Neil Koenig Senior TV Series Producer: [00:02:15] Rachel tells us a little bit about yourself and your background.

Rachel Goslins, Director, AIB at the Smithsonian Institution: [00:02:20] It’s a big question. Just a small-town girl trying to make a difference in the world. I came to this job as director of the Arts and Industries, Building through a somewhat peripatetic path. I have done a number of things in my life. I’ve been fortunate to have to work in and around the creative industries for more than 30 years now. I started out as a copyright attorney, did that for about a decade, and then I became a documentary filmmaker, an arts administrator, which I did for another decade, and then was lucky enough to go to the White House under President Obama and run an advisory committee to the president on cultural policy and was able to spend most of both terms doing some exciting and important work there. And then I got asked to join the Smithsonian. So, I have a friend from the South who says when something good happens to them says it’s like I fell into a pool of butter, and I feel like that about a lot of my different professional experiences.

Neil Koenig Senior TV Series Producer: [00:03:18] The Smithsonian was founded in the 19th century, and as you’ve been saying, it’s an extraordinary institution. The Arts and Industries Building, which is one of the buildings on the National Mall complex, is also quite an extraordinary place. Tell us a bit about this this particular building.

Rachel Goslins, Director, AIB at the Smithsonian Institution: [00:03:42] Yeah, this is my favourite subject. Well, no, really like talking about my exhibition, too. So, the Arts and Industries Building is extraordinary in so many ways. Talking about the history of the Smithsonian, it is the second Smithsonian building to be built and the first museum to be built on the National Mall. And it was this fundamental moment for this, as you say, you know, 19th century institution, which up until that point had been primarily kind of a research and grant making institution. And although it had things that people had sent back, researchers had sent back from various places, and they were kind of displaying it in the lobby. The decision to build the Arts and Industries Building was really a moment of inflection for the institution. It was the moment at which the Smithsonian decided to start telling stories as part of its core mission to face outwards. And so, they decided to build the arts and industries building. And the second secretary of the Smithsonian and his head curator, who went on to become the first director of the building, had to figure out what to do.

Rachel Goslins, Director, AIB at the Smithsonian Institution: [00:04:43] How do we build America’s first national museum? And they went to Europe, and they toured the great, you know, museums of Europe, and they made a very conscious decision to build a people’s museum. They didn’t want it to be a white marble palace on a hill. So instead of making it out of white marble and columns, they made it out of this glorious kind of multi-coloured brick. They instead of having a single entrance, they put four entrances at all four compass points to indicate that whoever wanted to, was welcome. And they modelled it after the Great World’s Fair Pavilion, which was, you know, the kind of zeitgeist of how people were thinking of large scale, popular public experiences, thinking about big ideas. So, it has these soaring halls, it’s got more volumetric space than any of our other museums, and it has nine hundred and eighty-four windows. Very different from how we build museums today, but it was built before air conditioning or electricity, so it had to be entirely cooled by the breezes coming off the Potomac and 100 percent day lit.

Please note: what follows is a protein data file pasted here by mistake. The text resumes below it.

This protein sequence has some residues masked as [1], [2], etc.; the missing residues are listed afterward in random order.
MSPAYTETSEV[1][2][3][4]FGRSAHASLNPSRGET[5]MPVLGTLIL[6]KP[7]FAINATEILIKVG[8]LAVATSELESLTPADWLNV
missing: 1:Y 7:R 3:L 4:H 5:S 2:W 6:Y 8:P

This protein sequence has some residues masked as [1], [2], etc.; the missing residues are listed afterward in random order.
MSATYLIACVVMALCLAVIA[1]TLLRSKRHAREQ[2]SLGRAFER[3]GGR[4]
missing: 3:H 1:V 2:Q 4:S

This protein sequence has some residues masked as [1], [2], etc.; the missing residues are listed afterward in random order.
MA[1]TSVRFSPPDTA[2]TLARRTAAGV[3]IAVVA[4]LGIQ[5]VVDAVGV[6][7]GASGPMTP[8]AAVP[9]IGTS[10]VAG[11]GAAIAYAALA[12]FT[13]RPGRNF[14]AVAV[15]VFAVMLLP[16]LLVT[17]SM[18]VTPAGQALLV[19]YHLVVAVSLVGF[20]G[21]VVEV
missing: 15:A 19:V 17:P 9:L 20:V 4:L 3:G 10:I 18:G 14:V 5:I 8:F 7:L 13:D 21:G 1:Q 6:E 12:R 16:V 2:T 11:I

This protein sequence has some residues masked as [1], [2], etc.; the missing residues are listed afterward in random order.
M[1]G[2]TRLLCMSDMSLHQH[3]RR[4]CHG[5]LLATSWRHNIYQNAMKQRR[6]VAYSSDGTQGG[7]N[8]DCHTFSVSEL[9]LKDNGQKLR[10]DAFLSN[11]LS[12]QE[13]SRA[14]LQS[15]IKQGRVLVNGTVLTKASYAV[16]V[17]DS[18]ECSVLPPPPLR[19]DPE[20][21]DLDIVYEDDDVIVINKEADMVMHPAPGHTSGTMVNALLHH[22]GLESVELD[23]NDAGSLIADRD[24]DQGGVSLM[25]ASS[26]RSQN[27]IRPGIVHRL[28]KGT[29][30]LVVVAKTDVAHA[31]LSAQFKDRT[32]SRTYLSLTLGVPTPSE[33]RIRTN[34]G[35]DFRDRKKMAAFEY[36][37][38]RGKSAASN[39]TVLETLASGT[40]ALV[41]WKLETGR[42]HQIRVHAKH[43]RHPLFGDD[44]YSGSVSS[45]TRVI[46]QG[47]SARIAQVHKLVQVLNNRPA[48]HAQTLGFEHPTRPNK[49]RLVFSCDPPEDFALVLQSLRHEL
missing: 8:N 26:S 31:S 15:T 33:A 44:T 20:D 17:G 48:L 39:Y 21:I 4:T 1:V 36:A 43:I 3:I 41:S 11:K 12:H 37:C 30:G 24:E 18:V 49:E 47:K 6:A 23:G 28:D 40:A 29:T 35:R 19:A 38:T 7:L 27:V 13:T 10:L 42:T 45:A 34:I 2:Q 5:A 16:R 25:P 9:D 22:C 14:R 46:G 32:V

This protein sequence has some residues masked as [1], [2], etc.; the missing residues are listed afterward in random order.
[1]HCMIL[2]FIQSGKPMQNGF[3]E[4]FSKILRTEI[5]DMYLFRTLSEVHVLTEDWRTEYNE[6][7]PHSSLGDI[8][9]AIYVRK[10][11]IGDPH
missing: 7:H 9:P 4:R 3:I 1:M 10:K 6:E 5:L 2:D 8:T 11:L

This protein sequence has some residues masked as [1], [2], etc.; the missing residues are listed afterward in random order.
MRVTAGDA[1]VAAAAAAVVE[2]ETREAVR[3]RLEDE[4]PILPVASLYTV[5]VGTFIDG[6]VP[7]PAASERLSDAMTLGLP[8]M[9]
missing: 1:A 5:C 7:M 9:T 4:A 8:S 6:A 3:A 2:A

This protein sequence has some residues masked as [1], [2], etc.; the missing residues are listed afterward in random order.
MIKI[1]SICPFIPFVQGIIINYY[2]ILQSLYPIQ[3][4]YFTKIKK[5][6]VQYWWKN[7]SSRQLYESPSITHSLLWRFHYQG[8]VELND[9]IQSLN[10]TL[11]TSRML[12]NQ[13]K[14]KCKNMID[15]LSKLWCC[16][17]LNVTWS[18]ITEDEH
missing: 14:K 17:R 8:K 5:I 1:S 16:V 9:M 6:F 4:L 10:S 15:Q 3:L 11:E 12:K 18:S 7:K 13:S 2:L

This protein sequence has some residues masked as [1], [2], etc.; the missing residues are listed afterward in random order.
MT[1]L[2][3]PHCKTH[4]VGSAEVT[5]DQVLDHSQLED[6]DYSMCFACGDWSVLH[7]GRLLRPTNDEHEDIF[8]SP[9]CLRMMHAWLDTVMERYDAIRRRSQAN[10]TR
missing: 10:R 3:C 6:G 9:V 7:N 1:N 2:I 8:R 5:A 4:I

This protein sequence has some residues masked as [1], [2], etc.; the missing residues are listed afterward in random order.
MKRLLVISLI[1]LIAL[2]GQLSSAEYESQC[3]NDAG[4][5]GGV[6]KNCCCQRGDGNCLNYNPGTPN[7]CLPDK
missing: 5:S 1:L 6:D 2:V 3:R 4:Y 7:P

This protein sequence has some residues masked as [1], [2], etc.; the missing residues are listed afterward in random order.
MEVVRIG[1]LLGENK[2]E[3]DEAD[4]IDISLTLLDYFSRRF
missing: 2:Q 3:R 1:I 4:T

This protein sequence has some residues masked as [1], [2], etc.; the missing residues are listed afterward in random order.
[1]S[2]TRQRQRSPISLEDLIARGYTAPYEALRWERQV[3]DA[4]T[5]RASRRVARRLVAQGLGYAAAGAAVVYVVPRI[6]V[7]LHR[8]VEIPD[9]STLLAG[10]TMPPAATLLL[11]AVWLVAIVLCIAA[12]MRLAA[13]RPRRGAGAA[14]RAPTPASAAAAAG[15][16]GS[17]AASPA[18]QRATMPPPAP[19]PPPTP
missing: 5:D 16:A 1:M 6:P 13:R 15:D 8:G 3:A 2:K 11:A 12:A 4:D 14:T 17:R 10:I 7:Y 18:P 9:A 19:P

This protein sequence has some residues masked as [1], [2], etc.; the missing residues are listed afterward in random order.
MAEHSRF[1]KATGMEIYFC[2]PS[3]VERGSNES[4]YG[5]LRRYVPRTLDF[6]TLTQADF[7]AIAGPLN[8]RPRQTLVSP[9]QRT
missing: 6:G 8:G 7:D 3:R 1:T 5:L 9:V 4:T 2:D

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Neil Koenig Senior TV Series Producer: [00:05:52] And maintaining a structure like this is not an easy process. And indeed, extensive work has recently been carried out. But that kind of left you with an empty shell. What happened after that? How did the project that you’re now working on come about?

Rachel Goslins, Director, AIB at the Smithsonian Institution: [00:06:14] Yeah, so you’re exactly right. The building right before I came on as the director of the building had been the building hasn’t been fully renovated in the 175 years it has been in existence. Right before I came on, it had a large structural renovation, so the roof and the brick and the foundations, but the inside is still raw and awaiting a large renovation and sort of permanent reopening. I like to call it industrial chic. It’s a lot of exposed ductwork and peeling paint, but it’s very cool. And so, as we are thinking about, and we are stewarding the long-term plans for the building. In the meantime, we had this building that was safe for people but not conducive to typical museum exhibitions. And we had one hundred and seventy fifth anniversary of the Smithsonian coming up. And so the Smithsonian leadership and I came up with this idea of, you know, for one hundred and seventy fifth anniversary instead of looking backwards, which is often the instinct to look forward and to at this moment in time in particular, it feels really important for institutions like the Smithsonian to help people think about the future and think about how to approach the future, how to acquire vocabulary, even about thinking about the future. Because, you know, the mood is a little dystopian these days and we have a lot of help imagining what could go wrong in the future.